While the stereotype of the LA transplant is someone hoping to break into show business, New Mexico native Varissa Brum was attracted less by tinsel and more by another stringy object: noodles.
“I watched an episode of Anthony Bourdain, where he goes to Koreatown,” she recalls over a bowl of noodles at Mian in West Adams. “I remember being like, ‘I'm gonna do that one day. ‘And then when it came time for me to move, I was like, ‘I'm gonna go to Los Angeles.’”
Brum moved to LA in 2015 and initially struggled to find friends and connections. So, she turned to social media to share her food adventures and found an online community.
“My audience just follow[s] along to see where I'm going,” explains Brum. “And they'll go and check it out too. They'll be like, ‘Oh, I came here. I really love it. Thanks for showing it.’”
Brum quit her day job working in food and beverage marketing and now has more than 360,000 followers on TikTok under the moniker Miso Hungry. But after growing an online presence for many years, she recognizes the audience has changed their viewing and eating habits.
“It started out [with] shocker food … like a five-pound hamburger or a four-gallon noodle soup,” Brum says. “Now, they want to see a nice date night spot. … Gen Z wants more mom-and-pop experiences versus millennials when we were that age.”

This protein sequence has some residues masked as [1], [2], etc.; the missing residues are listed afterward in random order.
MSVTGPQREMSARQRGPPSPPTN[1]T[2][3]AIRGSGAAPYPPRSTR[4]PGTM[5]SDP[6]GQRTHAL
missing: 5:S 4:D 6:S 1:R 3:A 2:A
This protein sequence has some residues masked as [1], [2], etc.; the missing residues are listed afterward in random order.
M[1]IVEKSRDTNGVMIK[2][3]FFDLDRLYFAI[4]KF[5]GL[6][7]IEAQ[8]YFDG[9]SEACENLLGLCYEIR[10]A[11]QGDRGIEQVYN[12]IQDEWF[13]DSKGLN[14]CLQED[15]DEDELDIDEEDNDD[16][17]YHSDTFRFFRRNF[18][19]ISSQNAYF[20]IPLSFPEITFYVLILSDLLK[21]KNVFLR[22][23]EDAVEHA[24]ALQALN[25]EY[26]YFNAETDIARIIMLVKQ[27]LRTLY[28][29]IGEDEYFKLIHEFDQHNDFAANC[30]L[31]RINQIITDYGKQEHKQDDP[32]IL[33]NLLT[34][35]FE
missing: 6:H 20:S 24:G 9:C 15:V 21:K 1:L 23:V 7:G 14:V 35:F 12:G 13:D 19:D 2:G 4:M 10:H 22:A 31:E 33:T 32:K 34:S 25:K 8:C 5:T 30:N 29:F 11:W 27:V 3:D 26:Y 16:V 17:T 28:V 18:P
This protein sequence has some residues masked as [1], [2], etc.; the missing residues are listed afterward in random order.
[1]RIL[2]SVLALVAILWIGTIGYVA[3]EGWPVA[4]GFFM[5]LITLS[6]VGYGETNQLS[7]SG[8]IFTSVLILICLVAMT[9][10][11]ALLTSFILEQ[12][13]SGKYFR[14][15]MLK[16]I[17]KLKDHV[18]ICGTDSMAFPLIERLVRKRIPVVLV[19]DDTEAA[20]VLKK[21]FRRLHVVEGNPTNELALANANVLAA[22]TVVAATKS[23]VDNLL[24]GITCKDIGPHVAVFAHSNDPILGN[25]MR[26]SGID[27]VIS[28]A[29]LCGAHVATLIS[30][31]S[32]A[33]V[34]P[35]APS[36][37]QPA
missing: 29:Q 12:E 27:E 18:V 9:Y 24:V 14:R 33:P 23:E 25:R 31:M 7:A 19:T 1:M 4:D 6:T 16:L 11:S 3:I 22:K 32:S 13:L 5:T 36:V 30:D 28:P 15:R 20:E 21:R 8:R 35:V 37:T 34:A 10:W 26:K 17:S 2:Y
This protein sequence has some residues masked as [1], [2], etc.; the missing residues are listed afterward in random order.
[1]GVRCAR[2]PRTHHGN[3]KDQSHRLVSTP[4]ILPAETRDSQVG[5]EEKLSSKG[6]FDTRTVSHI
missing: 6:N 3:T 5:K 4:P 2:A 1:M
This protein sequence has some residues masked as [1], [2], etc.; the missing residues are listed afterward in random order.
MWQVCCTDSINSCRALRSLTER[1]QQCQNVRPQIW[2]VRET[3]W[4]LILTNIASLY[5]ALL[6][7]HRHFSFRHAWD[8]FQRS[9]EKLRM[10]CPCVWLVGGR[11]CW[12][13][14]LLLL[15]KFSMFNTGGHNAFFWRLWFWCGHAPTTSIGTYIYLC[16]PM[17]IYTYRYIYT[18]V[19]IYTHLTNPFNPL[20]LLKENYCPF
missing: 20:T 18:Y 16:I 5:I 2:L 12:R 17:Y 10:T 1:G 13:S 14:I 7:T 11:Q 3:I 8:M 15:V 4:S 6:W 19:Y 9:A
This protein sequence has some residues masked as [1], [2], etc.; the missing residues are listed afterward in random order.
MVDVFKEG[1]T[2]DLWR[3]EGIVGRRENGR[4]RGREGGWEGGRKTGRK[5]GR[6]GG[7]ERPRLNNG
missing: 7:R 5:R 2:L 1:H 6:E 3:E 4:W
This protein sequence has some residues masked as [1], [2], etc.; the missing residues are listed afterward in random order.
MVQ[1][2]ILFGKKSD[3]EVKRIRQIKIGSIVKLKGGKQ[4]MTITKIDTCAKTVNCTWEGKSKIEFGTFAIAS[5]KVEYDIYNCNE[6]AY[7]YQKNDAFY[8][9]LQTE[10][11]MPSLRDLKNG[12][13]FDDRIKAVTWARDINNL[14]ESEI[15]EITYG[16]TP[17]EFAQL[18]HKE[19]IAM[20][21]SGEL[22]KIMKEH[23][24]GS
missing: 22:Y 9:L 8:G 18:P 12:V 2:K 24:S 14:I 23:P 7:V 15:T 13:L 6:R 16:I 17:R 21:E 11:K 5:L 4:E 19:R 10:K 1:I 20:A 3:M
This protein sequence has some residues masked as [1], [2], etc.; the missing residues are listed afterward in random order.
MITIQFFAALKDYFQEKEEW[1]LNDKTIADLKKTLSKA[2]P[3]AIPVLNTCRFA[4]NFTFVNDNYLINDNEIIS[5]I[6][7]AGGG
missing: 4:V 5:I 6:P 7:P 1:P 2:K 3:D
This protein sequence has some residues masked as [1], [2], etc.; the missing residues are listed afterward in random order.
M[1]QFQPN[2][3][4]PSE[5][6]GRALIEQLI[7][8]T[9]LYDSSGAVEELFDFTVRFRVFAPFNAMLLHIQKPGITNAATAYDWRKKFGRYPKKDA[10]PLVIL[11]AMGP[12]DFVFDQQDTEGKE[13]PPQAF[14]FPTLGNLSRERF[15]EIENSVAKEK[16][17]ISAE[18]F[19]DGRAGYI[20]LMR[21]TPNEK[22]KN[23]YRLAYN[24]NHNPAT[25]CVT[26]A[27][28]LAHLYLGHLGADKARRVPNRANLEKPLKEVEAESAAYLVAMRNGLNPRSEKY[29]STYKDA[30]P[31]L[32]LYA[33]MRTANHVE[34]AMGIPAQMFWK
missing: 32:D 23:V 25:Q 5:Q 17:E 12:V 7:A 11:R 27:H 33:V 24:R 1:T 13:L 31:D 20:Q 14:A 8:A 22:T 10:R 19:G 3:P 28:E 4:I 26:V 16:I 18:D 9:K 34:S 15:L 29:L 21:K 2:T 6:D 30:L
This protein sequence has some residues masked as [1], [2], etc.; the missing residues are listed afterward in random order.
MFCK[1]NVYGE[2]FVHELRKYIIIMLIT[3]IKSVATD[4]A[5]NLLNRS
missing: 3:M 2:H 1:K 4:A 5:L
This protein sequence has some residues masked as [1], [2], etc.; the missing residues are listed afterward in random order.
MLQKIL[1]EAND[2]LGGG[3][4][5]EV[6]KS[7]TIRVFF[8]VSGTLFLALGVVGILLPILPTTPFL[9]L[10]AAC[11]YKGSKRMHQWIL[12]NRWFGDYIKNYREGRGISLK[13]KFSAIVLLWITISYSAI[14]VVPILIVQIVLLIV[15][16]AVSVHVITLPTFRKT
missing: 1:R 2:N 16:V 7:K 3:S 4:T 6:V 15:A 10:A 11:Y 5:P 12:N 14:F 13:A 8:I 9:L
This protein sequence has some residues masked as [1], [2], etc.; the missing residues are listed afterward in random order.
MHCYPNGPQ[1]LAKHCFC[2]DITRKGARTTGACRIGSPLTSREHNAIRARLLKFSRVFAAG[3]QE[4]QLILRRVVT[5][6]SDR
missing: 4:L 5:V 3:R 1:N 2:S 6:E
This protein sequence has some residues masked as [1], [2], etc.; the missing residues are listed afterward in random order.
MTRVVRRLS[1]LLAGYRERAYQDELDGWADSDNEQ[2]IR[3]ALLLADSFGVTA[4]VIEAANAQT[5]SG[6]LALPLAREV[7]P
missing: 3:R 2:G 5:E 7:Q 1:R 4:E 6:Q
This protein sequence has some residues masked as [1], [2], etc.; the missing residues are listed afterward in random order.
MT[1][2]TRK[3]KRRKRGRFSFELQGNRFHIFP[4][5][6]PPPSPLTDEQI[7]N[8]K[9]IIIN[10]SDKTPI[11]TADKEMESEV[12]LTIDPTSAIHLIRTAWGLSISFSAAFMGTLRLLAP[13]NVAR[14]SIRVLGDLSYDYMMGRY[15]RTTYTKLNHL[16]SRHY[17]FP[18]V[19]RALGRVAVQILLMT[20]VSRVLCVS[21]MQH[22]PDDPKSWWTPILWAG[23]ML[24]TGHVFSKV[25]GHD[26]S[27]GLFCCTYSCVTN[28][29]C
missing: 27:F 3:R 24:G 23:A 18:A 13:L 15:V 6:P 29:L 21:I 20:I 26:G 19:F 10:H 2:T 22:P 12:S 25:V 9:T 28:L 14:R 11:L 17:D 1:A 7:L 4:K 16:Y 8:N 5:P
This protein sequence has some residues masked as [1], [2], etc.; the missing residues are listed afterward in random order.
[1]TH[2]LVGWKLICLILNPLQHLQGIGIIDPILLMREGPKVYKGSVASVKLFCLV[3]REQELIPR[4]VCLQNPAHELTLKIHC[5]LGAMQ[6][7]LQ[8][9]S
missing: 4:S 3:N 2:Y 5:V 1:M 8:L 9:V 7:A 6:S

Brum tends to focus on Asian restaurants in her content, though her half-Thai heritage frequently leads her to an unlikely destination: fast food restaurants. “Growing up, we didn't eat outside of the house much,” Brum remembers. “My mom [was] like, ‘No, I made curry tonight. And you're gonna eat it for five days.’ And I would just be like, ‘Please!’”
So while her followers will find Thai boat noodle or Japanese ramen recommendations on her TikTok feed, they also get servings of burgers and chain restaurants too. “As an adult, it's kind of my guilty pleasure, because I get to enjoy it guilt-free on my own terms.”
Brum has her mother to thank for another important contribution to her online food fandom, the name Miso Hungry.
“I had a little notebook in college that had … a bowl of miso soup talking to a bowl of soy sauce and it said ‘Miso Hungry.’ And she was like, ‘Why don’t you just name it that? That’s cute.’”